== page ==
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Tax Time Ticks Past

Procrastination, dread keep people from early filing.

Once again, the taxman cometh and taketh away.

April 15 has come and gone, the last day to file income tax returns for 2004 without filing for an extension or paying any late fees. Although Tax Day is always the same day, many people wait until literally the eleventh hour to mail their forms back, making area post offices the place to be Friday afternoon and into the evening.

“It is estimated that five million tax forms will be mailed from the Washington, D.C. metropolitan area today alone,” said Bruce Nicholson, manager of the Spring Hill Road post office in McLean, which was open until midnight Friday to accommodate last-minute filers.

“Our morning started off busy, but it hasn’t been too bad,” he said. Throughout the day, Nicholson said there had been as many as eight employees working the counter and helping customers in the lobby of the post office, to make things run a little more efficiently.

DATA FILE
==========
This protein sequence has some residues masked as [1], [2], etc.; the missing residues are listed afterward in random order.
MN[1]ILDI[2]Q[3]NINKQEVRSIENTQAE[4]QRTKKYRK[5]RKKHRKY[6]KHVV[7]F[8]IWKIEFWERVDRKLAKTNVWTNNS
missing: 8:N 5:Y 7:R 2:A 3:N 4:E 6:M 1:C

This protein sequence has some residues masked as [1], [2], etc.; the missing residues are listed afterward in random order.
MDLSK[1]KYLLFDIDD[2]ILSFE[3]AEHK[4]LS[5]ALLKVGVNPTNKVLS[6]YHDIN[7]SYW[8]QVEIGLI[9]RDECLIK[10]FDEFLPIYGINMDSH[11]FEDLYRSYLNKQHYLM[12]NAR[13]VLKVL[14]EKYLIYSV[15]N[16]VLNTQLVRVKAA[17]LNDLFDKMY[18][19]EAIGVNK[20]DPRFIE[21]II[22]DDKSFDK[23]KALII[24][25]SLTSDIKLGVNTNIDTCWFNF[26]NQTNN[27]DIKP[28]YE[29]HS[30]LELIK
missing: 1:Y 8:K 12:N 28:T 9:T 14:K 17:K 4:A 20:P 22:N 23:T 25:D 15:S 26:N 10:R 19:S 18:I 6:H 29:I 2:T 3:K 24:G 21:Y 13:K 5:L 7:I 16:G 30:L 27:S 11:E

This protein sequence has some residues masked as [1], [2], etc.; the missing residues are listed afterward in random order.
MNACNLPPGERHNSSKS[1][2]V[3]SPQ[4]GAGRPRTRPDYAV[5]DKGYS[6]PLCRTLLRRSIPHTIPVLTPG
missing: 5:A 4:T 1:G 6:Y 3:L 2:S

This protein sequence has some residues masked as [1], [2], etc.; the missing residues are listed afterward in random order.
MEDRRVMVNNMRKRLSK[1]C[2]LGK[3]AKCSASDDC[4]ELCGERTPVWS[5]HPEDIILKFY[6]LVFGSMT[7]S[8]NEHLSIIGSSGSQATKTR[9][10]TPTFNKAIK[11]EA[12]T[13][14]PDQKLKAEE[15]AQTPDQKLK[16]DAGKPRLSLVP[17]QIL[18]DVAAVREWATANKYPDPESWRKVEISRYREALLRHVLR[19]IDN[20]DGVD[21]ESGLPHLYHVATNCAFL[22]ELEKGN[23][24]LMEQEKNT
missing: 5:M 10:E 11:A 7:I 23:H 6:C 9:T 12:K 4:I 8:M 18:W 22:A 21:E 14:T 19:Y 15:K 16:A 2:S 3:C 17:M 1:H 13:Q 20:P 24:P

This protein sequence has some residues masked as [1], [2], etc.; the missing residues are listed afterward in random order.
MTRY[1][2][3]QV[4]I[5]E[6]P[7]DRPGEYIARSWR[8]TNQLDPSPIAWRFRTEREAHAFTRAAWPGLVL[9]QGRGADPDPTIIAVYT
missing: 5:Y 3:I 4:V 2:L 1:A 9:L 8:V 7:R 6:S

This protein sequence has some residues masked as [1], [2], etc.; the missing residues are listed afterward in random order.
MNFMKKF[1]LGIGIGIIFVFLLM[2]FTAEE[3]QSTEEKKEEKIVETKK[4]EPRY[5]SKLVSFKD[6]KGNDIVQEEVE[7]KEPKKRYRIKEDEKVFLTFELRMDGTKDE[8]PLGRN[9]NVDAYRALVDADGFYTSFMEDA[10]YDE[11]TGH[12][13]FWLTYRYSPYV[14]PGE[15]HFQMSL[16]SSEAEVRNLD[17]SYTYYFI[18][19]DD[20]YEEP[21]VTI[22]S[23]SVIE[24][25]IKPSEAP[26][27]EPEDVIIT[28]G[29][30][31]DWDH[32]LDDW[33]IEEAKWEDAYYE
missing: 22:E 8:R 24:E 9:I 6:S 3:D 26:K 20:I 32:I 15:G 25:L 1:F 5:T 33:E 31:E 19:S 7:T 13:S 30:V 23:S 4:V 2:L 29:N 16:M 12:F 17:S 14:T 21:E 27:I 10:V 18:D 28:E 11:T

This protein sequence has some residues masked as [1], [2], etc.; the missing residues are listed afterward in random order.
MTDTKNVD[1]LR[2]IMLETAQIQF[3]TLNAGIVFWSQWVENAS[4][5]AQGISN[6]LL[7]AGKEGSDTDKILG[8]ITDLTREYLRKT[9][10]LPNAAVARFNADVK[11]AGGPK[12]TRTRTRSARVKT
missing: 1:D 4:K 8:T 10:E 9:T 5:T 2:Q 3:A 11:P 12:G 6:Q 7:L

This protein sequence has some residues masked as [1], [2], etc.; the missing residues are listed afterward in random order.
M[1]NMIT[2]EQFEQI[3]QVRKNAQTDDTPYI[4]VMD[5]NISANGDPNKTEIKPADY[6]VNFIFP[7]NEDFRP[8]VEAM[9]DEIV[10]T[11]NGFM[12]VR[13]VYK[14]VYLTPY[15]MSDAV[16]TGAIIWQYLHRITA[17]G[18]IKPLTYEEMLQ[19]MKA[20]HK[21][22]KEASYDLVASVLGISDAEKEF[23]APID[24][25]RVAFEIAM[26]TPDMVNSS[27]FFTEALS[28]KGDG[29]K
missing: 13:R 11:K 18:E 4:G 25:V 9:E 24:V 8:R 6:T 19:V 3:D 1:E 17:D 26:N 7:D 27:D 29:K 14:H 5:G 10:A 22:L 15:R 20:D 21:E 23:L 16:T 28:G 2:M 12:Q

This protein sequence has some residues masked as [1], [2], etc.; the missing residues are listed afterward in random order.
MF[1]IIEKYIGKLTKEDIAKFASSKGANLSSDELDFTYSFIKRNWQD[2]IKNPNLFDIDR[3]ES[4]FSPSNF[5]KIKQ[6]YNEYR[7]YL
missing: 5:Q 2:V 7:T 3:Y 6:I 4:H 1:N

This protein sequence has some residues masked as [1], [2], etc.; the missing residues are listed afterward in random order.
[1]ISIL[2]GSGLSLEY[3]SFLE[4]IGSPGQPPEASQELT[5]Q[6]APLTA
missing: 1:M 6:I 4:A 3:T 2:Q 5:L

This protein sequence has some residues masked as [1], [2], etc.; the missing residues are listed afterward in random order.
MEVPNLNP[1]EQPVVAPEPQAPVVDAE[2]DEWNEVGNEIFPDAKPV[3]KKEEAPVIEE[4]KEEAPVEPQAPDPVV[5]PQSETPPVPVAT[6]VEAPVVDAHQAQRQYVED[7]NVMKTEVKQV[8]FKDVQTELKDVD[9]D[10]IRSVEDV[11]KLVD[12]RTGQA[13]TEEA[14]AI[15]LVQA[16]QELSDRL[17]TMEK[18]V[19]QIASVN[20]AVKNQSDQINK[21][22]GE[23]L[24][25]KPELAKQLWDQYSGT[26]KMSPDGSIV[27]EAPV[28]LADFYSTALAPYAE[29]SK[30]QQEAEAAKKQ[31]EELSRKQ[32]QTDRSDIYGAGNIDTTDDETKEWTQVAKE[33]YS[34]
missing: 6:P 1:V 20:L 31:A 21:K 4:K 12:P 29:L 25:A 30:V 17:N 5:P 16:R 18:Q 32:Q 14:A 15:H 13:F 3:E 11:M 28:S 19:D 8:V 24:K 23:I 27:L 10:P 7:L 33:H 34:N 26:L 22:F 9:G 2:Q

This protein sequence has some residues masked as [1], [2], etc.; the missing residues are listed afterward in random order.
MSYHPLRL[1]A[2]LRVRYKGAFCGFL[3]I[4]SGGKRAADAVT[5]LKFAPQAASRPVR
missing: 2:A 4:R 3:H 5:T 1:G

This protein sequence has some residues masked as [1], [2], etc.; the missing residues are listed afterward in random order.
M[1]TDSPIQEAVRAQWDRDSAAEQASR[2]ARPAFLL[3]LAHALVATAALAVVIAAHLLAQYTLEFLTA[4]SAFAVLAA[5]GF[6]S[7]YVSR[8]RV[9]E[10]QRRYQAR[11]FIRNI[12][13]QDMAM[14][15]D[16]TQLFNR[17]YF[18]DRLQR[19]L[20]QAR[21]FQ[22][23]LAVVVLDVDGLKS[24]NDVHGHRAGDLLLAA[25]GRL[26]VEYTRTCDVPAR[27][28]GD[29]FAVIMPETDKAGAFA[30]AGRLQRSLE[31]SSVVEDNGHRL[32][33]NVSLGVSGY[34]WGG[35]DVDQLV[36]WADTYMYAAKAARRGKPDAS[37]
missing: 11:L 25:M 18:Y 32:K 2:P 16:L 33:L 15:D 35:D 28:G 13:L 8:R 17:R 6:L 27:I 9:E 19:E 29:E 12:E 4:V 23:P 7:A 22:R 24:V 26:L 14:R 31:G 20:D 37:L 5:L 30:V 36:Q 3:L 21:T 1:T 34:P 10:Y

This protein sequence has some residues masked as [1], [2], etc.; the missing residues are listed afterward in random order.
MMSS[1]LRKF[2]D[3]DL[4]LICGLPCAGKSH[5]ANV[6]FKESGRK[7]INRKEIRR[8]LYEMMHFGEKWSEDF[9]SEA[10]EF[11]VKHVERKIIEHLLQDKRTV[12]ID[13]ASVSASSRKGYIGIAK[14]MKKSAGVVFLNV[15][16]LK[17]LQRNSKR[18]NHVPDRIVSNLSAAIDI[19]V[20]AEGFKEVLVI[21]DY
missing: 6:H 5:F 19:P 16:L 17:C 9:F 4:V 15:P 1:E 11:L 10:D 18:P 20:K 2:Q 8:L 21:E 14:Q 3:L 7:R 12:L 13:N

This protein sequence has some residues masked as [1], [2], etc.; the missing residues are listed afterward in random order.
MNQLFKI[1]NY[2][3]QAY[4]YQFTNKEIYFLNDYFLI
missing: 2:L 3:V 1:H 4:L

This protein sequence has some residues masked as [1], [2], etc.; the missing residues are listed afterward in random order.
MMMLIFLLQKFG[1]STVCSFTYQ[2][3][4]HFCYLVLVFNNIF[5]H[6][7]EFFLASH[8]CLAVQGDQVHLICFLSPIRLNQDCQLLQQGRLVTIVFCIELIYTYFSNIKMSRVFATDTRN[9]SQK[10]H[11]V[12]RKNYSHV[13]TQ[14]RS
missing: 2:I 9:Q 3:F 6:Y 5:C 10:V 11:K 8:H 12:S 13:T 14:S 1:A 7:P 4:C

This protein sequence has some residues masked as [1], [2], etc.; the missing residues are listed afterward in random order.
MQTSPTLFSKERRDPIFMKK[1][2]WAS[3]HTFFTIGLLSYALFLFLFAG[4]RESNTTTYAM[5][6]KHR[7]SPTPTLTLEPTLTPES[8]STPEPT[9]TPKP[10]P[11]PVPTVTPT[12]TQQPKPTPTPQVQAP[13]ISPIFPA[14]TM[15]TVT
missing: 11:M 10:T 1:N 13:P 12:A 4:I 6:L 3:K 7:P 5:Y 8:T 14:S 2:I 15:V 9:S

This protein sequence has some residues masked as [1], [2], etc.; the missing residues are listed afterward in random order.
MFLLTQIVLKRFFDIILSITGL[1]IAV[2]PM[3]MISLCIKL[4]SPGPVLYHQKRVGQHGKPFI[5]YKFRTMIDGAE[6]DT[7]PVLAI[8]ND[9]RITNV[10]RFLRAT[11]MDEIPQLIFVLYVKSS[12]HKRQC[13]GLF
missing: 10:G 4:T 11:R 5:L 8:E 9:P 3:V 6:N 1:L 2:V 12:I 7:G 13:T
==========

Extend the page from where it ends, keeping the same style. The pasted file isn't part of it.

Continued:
“The clerks are really hustling out there. If you don’t assist people and help them get their papers in order, it slows things down,” he said.

The longest line in that particular office went the length of the lobby and occurred mid-morning on Friday. “Tonight seems to be pretty light,” Nicholson said. About 20 people were in line at 7:30 p.m. on Friday. “We’re usually flooded around 11:45 p.m. People know they’re racing the clock more than the office closing, but once midnight hits I can’t postmark anything for anyone,” he said.

CUSTOMERS WHO COME in during that last-minute rush can look a little panicked, he said. “Some people will fill out their tax forms while they’re in line. They’ll come in to make the copies they need and write everything out while waiting,” he said. “It’s the same people every year, and they always say they’ll never wait until the last minute again, but they do.”

Surprisingly, most late-night customers are in good spirits when they come in for that all-important postmark.

“It’s incredible that some people will come in to get passports processed or send out mass mailings on tax day. Those are the ones who get to complaining,” he said. “They know it’s tax day, and they come in anyway, They complain that they can’t cut in line.”